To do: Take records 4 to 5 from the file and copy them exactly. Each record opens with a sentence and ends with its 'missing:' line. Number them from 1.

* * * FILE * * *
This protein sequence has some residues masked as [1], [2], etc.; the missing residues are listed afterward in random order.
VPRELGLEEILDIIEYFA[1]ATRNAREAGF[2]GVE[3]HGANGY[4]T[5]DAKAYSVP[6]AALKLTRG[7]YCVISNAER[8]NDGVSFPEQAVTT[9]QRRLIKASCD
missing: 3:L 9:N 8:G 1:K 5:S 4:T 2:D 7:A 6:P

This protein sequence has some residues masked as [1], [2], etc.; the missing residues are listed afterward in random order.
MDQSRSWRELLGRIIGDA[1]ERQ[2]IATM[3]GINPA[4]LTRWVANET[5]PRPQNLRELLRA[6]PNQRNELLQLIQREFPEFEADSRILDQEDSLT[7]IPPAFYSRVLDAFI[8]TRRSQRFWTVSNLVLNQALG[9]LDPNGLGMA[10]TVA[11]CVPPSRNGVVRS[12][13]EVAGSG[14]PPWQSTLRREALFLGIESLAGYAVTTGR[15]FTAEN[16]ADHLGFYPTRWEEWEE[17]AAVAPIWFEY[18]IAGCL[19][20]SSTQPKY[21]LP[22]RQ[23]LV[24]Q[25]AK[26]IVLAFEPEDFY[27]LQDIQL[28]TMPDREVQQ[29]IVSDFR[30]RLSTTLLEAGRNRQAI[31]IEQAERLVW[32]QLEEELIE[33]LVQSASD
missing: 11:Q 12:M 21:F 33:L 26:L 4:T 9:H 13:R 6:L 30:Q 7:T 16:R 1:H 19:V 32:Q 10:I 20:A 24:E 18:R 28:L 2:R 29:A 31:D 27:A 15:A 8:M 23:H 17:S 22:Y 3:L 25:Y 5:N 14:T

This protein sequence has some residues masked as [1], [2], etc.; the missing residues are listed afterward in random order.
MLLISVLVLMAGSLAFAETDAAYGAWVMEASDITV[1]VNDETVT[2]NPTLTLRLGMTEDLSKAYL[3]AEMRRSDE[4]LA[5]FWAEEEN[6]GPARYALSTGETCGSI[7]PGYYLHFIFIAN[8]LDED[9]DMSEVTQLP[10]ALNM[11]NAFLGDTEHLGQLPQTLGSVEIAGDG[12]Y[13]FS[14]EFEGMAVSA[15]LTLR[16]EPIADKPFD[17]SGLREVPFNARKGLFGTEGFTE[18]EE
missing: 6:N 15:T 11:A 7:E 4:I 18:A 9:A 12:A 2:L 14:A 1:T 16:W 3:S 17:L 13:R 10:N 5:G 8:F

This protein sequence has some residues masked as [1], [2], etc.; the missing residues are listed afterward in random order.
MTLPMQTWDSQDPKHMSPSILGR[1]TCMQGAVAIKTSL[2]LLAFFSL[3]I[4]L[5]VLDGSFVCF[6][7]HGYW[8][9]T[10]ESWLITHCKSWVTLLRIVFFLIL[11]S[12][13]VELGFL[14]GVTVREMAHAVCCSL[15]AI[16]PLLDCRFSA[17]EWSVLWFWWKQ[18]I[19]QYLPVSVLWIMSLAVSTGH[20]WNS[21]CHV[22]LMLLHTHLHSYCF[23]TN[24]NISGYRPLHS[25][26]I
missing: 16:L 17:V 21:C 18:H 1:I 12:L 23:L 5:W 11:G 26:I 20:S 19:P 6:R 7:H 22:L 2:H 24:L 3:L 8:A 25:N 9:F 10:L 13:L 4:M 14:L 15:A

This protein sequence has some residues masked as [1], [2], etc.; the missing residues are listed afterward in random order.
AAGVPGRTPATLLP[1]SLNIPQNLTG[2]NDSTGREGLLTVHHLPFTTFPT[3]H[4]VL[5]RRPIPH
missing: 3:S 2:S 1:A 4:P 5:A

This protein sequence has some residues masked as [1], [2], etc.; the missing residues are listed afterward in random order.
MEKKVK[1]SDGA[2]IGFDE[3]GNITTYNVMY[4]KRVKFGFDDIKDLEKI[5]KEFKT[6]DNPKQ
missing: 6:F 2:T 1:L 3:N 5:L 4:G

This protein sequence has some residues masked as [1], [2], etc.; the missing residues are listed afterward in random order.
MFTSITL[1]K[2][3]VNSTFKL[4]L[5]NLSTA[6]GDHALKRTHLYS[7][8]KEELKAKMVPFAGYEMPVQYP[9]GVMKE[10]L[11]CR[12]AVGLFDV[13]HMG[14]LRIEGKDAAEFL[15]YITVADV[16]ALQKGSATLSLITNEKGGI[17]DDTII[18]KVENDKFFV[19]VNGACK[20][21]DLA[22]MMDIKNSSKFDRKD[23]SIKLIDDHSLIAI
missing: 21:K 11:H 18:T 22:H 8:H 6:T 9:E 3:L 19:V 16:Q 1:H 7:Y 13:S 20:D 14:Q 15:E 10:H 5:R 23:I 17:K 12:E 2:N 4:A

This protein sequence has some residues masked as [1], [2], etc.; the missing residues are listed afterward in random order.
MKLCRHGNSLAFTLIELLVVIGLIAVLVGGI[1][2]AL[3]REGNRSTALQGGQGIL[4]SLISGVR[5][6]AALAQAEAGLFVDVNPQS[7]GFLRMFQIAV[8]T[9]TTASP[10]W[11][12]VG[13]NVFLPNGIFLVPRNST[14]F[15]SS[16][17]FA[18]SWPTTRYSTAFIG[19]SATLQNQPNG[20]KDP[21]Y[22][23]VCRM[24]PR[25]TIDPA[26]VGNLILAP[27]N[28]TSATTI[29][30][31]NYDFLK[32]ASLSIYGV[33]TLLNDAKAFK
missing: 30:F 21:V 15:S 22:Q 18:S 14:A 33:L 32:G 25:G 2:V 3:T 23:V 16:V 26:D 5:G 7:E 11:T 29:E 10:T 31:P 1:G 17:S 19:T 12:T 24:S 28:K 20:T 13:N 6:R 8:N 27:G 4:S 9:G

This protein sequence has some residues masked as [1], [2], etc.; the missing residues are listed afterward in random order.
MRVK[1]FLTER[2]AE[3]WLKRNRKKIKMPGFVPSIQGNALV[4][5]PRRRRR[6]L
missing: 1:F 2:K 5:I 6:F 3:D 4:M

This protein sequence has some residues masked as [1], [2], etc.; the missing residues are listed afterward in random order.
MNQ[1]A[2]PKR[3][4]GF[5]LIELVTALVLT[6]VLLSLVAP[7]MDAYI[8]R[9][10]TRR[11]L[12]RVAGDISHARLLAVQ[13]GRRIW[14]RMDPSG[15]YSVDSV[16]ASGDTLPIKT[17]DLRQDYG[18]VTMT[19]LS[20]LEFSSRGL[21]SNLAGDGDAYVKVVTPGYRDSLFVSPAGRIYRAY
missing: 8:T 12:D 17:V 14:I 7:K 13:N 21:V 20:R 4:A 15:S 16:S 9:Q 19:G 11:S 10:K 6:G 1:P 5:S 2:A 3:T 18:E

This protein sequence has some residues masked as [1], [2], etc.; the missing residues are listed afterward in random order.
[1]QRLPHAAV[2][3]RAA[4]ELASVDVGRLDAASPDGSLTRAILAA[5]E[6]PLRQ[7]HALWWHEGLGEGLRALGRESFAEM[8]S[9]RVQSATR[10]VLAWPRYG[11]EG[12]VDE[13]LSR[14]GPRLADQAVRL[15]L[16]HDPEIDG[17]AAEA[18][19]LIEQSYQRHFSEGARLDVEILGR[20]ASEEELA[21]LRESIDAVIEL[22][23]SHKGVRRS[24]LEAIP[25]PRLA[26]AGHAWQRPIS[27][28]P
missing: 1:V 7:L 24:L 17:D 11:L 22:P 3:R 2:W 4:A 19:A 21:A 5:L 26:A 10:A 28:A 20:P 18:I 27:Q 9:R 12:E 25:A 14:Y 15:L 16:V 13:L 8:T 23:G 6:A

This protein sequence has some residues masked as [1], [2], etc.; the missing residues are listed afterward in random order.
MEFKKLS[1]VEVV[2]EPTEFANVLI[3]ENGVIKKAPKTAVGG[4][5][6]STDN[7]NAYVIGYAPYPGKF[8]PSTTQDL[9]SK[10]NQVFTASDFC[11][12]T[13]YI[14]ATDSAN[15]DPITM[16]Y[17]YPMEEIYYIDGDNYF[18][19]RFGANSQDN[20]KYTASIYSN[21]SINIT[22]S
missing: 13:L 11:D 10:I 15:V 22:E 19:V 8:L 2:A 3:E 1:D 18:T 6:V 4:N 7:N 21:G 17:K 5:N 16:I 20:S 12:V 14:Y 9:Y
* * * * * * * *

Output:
This protein sequence has some residues masked as [1], [2], etc.; the missing residues are listed afterward in random order.
MTLPMQTWDSQDPKHMSPSILGR[1]TCMQGAVAIKTSL[2]LLAFFSL[3]I[4]L[5]VLDGSFVCF[6][7]HGYW[8][9]T[10]ESWLITHCKSWVTLLRIVFFLIL[11]S[12][13]VELGFL[14]GVTVREMAHAVCCSL[15]AI[16]PLLDCRFSA[17]EWSVLWFWWKQ[18]I[19]QYLPVSVLWIMSLAVSTGH[20]WNS[21]CHV[22]LMLLHTHLHSYCF[23]TN[24]NISGYRPLHS[25][26]I
missing: 16:L 17:V 21:C 18:H 1:I 12:L 23:L 5:W 11:G 26:I 20:S 19:P 6:R 7:H 22:L 2:H 24:L 3:L 8:A 25:N 9:F 10:L 13:L 4:M 14:L 15:A

This protein sequence has some residues masked as [1], [2], etc.; the missing residues are listed afterward in random order.
AAGVPGRTPATLLP[1]SLNIPQNLTG[2]NDSTGREGLLTVHHLPFTTFPT[3]H[4]VL[5]RRPIPH
missing: 3:S 2:S 1:A 4:P 5:A